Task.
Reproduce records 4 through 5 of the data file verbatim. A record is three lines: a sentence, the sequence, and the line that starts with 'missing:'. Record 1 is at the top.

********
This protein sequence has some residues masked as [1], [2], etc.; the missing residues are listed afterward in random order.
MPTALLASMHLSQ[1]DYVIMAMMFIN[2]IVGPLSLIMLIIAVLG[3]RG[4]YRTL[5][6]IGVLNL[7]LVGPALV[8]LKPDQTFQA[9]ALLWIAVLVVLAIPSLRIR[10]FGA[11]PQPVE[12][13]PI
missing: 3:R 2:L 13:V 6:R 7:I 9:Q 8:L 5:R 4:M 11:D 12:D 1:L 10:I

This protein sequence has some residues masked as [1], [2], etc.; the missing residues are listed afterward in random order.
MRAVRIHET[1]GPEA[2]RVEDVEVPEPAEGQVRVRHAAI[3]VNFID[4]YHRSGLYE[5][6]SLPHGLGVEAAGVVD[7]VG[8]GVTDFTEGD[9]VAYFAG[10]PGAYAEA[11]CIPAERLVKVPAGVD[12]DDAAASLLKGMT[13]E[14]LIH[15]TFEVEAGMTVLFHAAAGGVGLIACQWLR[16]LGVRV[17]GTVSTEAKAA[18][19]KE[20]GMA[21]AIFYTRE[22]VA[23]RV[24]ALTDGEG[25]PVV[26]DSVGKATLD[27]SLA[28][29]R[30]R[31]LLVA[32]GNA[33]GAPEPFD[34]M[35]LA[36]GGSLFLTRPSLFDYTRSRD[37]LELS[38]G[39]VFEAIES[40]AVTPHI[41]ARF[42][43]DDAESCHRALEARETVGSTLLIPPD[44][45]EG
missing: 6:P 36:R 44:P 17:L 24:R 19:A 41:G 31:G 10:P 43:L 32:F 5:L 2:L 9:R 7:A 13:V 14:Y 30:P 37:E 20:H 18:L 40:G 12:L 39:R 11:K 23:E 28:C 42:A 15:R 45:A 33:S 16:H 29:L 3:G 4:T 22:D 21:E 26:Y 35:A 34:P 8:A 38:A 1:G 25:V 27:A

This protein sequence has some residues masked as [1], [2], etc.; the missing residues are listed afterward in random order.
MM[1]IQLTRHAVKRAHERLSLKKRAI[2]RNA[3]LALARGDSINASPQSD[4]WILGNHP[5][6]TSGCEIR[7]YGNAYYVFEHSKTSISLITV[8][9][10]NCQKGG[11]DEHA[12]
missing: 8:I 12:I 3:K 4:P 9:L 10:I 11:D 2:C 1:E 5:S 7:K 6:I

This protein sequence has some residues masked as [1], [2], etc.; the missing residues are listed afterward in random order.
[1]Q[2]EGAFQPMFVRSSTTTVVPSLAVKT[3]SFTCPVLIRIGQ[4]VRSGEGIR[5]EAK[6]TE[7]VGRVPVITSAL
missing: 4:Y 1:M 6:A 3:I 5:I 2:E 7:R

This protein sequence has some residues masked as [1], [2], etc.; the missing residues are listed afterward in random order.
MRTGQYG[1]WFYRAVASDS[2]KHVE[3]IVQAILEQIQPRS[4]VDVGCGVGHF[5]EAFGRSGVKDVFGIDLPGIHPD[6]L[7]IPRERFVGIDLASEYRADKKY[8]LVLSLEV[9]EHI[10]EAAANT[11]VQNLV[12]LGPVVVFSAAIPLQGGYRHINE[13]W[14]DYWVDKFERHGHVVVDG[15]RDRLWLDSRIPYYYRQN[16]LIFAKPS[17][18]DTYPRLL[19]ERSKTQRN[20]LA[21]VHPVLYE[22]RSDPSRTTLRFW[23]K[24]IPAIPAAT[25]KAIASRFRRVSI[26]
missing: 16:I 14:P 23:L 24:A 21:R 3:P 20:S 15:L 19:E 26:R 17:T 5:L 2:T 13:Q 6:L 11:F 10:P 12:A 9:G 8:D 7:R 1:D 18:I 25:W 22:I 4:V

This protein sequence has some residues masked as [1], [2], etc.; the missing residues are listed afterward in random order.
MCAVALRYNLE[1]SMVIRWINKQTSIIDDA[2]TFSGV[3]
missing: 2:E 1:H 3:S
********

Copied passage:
This protein sequence has some residues masked as [1], [2], etc.; the missing residues are listed afterward in random order.
[1]Q[2]EGAFQPMFVRSSTTTVVPSLAVKT[3]SFTCPVLIRIGQ[4]VRSGEGIR[5]EAK[6]TE[7]VGRVPVITSAL
missing: 4:Y 1:M 6:A 3:I 5:I 2:E 7:R

This protein sequence has some residues masked as [1], [2], etc.; the missing residues are listed afterward in random order.
MRTGQYG[1]WFYRAVASDS[2]KHVE[3]IVQAILEQIQPRS[4]VDVGCGVGHF[5]EAFGRSGVKDVFGIDLPGIHPD[6]L[7]IPRERFVGIDLASEYRADKKY[8]LVLSLEV[9]EHI[10]EAAANT[11]VQNLV[12]LGPVVVFSAAIPLQGGYRHINE[13]W[14]DYWVDKFERHGHVVVDG[15]RDRLWLDSRIPYYYRQN[16]LIFAKPS[17][18]DTYPRLL[19]ERSKTQRN[20]LA[21]VHPVLYE[22]RSDPSRTTLRFW[23]K[24]IPAIPAAT[25]KAIASRFRRVSI[26]
missing: 16:I 14:P 23:L 24:A 21:R 3:P 20:S 15:L 19:E 26:R 17:T 5:L 2:T 13:Q 6:L 11:F 10:P 12:A 9:G 8:D 7:R 1:D 18:I 25:W 22:I 4:V